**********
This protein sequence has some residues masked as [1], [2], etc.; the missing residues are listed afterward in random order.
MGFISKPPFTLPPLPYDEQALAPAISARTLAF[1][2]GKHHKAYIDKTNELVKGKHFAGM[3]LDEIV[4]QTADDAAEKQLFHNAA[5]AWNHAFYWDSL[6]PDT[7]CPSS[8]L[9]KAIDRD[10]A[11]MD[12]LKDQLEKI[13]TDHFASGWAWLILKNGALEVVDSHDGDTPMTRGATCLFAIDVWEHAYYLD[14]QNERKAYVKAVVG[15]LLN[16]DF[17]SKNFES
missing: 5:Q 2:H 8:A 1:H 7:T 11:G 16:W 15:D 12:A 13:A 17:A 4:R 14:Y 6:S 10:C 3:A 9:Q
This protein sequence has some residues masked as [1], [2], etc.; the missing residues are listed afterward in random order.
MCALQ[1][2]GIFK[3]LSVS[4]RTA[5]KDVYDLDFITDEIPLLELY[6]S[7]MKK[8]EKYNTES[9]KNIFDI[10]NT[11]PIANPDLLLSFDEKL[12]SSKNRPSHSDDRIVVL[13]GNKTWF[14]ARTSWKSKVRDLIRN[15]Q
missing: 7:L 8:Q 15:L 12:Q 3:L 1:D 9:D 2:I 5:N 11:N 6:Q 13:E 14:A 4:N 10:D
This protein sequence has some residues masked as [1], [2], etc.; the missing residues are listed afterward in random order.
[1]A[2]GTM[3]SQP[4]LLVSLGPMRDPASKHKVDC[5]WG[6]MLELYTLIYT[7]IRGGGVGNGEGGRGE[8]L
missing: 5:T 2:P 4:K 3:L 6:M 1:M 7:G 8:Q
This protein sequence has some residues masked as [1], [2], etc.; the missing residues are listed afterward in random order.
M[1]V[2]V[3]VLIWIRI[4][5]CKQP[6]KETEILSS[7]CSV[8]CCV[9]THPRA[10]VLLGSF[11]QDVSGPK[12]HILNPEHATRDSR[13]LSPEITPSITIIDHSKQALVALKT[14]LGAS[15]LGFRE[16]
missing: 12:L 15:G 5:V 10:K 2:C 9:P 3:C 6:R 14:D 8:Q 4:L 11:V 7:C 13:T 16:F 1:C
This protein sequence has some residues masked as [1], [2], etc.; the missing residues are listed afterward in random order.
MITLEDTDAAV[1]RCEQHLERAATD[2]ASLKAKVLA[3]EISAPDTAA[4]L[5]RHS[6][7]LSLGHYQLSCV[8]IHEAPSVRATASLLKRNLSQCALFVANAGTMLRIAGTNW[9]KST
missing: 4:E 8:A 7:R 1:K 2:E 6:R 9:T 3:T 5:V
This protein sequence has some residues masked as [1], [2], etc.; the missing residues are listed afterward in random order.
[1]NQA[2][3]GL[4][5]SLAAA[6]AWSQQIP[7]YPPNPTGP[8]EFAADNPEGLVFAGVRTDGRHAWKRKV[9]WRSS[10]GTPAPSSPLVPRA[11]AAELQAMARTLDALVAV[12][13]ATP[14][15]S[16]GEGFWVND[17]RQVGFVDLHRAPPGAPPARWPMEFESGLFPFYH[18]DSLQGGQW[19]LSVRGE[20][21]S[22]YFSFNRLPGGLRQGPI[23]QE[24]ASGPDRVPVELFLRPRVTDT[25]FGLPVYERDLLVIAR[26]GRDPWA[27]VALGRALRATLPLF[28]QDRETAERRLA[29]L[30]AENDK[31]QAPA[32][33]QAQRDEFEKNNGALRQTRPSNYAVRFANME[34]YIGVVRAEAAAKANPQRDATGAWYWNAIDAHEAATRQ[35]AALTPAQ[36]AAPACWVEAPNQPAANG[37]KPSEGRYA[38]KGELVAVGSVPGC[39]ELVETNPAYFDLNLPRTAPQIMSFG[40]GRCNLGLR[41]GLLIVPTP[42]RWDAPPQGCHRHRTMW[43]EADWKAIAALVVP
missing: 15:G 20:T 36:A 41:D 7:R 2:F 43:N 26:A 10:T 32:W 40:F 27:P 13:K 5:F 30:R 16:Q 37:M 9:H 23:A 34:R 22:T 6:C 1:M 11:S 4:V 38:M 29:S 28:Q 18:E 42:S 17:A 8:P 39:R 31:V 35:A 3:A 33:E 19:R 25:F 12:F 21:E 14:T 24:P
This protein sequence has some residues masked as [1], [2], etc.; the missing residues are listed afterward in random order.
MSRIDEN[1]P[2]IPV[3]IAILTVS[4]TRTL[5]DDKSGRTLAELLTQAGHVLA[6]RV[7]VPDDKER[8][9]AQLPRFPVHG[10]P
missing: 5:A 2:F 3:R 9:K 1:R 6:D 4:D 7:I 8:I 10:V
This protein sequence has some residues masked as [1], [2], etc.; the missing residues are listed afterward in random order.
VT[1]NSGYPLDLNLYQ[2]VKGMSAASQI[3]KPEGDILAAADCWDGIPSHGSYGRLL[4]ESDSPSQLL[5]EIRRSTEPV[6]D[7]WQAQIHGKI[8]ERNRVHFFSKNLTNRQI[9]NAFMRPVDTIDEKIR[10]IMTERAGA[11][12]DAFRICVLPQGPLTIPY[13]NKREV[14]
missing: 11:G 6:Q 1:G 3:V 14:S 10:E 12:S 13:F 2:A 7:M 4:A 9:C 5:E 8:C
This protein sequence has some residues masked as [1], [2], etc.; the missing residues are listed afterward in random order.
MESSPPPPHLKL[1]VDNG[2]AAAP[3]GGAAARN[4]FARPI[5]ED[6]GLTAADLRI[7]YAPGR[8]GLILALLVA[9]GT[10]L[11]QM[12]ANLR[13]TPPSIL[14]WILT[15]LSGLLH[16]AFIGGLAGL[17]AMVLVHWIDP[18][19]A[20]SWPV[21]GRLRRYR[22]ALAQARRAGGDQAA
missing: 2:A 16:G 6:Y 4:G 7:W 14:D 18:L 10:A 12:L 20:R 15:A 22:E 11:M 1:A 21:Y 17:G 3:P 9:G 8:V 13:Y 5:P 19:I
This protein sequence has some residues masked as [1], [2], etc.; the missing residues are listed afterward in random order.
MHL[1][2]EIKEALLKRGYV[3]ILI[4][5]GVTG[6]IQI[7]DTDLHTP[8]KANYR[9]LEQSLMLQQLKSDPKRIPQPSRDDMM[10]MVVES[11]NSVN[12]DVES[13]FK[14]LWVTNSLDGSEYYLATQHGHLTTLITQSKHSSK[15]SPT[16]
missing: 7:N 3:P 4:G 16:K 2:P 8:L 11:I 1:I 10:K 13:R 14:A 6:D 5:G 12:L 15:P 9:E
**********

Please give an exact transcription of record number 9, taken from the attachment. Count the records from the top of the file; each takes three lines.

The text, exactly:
This protein sequence has some residues masked as [1], [2], etc.; the missing residues are listed afterward in random order.
MESSPPPPHLKL[1]VDNG[2]AAAP[3]GGAAARN[4]FARPI[5]ED[6]GLTAADLRI[7]YAPGR[8]GLILALLVA[9]GT[10]L[11]QM[12]ANLR[13]TPPSIL[14]WILT[15]LSGLLH[16]AFIGGLAGL[17]AMVLVHWIDP[18][19]A[20]SWPV[21]GRLRRYR[22]ALAQARRAGGDQAA
missing: 2:A 16:G 6:Y 4:G 7:W 14:D 18:L 10:A 12:L 20:R 15:A 22:E 11:M 1:A 21:Y 17:G 3:P 9:G 8:V 13:Y 5:P 19:I